Usenet-Driven Audience Research: A Strategy Enhancement Guide

If you run a business, you need to know your customers. Audience research is key to targeting the right people and finding the best way to connect with them. While there are tons of ways to conduct audience research, Usenet is often overlooked as a valuable resource. However, Usenet has a lot of advantages that can help a marketing team to better understand their audience and what they look for in a product or service. Let’s explore how you can use Usenet to help get a better understanding of your audience.

Why Explore Usenet?​

Usenet is a global network with millions of users, most of whom are highly dedicated to their interests (enough that they are willing to pay for a subscription to discuss them) and more Internet savvy than most people online. Unfortunately, because Usenet isn’t as popular as it once was, users are often ignored by marketing departments that could be reaching a largely untapped audience. Data on Usenet is highly organized, making research easier. And since retention rates are so high on the best providers, there is more than a decade’s worth of historical data to look at to identify trends.

Conducting Segmentation Research​

Usenet is organized by topic category. The largest grouping is referred to as the “Big 8 Hierarchies” and splits newsgroups (forums for specific topics) among them in increasingly granular fashion.  For example, the “rec.*” hierarchy is for recreational topics. You can find newsgroups for sports, television, music, and other activities just done for fun. Newsgroups that deal with sports would be found in “rec.sport.*” and newsgroups about soccer would be in “rec.sport.soccer”.


Because of the structure of Usenet, it’s fairly easy to determine basic psychographics of users, including interests, values, and lifestyle. In many ways, users have voluntarily segmented themselves into psychographic categories by participating in various newsgroups. Depending on the hierarchy and newsgroups you choose, you can learn more about the political leanings of a cross section of users, their hobbies, emerging trends, and general sentiments.

Behavioral Data​

This is a little more difficult to get directly, but you can see an outline of behaviors including buying habits and online use by examining Usenet activity. People often discuss recent purchases, how likely they are to pre-order, what they are excited about, and how they tend to buy. Simply looking at the frequency of posts can often give you an idea of how often a person is online, and that can be extrapolated out to a larger group with additional data.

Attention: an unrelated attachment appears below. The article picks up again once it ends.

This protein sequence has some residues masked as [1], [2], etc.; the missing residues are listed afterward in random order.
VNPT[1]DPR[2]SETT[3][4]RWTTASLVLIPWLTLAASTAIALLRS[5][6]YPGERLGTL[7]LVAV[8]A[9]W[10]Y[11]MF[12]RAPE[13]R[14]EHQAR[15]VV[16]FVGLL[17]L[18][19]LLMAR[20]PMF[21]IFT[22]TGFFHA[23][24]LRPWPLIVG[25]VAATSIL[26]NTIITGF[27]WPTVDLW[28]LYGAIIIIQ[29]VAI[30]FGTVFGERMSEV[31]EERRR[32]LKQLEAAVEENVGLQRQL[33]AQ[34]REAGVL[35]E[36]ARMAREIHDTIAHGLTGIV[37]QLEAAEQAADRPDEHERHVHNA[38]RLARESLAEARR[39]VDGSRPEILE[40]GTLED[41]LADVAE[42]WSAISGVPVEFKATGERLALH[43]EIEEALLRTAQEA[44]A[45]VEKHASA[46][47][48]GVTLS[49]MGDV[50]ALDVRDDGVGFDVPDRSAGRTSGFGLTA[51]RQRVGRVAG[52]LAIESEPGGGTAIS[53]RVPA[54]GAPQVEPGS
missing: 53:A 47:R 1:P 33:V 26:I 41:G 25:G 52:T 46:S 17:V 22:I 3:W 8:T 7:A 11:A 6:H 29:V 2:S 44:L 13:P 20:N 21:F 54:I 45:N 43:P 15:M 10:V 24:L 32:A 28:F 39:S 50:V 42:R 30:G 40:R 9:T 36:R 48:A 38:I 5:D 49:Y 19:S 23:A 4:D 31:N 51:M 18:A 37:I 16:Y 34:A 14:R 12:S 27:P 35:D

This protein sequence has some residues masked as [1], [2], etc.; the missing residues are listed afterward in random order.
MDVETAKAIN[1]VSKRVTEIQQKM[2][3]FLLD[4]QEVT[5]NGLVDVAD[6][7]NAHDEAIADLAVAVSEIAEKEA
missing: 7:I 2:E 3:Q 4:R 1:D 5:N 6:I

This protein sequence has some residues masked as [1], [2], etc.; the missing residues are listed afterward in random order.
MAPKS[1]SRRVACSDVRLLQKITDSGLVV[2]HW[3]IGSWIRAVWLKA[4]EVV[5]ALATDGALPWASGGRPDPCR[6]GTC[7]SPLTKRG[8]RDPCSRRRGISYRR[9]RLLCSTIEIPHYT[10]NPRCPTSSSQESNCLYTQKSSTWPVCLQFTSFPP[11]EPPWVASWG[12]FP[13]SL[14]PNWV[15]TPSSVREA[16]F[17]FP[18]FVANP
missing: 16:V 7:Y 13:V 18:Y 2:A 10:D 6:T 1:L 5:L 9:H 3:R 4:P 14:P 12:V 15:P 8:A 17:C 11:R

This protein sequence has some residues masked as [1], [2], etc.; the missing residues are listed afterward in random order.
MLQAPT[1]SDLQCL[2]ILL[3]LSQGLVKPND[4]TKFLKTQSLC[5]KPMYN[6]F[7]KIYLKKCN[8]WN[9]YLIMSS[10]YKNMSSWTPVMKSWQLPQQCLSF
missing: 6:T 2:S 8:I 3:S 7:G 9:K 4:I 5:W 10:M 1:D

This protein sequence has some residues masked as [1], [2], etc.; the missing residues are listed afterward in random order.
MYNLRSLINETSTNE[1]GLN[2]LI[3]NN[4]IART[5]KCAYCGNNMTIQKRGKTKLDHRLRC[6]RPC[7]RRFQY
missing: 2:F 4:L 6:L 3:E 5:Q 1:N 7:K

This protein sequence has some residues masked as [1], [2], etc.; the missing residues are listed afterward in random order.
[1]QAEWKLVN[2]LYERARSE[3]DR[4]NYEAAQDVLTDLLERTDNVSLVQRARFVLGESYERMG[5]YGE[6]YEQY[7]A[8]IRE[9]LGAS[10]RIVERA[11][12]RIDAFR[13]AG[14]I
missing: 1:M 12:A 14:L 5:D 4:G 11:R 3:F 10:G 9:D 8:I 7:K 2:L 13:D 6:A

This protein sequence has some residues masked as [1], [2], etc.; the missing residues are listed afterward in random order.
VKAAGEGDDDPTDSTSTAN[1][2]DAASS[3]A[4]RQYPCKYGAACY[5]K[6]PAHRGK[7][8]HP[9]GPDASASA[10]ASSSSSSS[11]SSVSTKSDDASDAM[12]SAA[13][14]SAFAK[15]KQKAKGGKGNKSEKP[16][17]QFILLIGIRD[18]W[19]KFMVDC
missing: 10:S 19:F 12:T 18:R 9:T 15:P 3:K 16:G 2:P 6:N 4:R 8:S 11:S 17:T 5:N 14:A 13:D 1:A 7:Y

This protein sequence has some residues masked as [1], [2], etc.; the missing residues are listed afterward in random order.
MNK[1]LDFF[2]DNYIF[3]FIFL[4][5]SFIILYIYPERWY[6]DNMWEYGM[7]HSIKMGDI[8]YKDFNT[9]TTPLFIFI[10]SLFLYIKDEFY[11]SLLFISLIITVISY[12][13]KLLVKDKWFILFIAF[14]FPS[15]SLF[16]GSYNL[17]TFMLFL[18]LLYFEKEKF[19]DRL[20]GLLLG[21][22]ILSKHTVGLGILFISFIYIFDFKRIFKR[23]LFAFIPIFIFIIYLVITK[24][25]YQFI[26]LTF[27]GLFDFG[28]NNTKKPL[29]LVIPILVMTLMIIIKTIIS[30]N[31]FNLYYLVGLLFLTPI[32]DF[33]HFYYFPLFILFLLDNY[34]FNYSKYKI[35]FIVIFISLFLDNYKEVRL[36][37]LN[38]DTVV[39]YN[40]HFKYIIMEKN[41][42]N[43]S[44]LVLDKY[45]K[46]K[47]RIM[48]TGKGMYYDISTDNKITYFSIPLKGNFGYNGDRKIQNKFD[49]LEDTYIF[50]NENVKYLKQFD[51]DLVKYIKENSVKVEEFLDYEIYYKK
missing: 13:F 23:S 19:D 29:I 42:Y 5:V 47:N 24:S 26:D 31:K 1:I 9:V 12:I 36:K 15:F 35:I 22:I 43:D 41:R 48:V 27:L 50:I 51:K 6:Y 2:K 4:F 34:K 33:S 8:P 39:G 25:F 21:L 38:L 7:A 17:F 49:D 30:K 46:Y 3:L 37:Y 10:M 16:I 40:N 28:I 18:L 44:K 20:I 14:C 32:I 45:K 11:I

This is the hardest data to pin down because Usenet users can maintain their anonymity fairly easily and don’t have to share this type of data. However, there are ways to leverage newsgroups into demographic information. For example, soc.women is going to be mostly populated by women, so demographic information can at least be estimated from that. Soc.women.lesbian-and-bi gives more specific demographic data.

Survey Pool​

There is potential for a huge pool to get voluntary surveys from on Usenet. We cannot stress enough that members of various newsgroups tend to be very passionate about whatever the topic is and will frequently jump at the opportunity to contribute to market research around their favorite product, show, books, etc. Often, it only takes a simple request to get huge amounts of data on likes and dislikes, brand awareness, product perception, associations, sentiment, and more. Unlike focus groups and in-person paid surveys, these can often be collected for free. Of course, this does require careful survey creation. Identifying general sentiments, for example, isn’t something that online surveys are particularly good at, because the respondents are self-selected for a particular interest or demographic. However, Usenet is ideal for unearthing details about a segmented group that you already know a little about. A newsgroup about science fiction books won’t give you meaningful data about users’ favorite genre (you already know it), but it can help identify a preference for hard or soft sci-fi, optimistic or pessimistic futures, emerging sub-genres, and authors that haven’t become famous yet.

Persona Development​

The information on Usenet can be invaluable in personal development. The more time you spend in newsgroups, the more likely you are to notice general trends in behaviors, responses, and interest levels. This can help you develop marketing personas that will narrow your strategies and improve ad targeting.

Bottom Line​

If you’re not on Usenet, you’re missing out on a lot of incredibly valuable marketing data. A complex cross section of humanity finds a digital home in various newsgroups. They are passionate, well-informed, and eager to be a part of their favorite interests. If those happen to match with your industry, why not sign up for an account and see what you can learn on Usenet?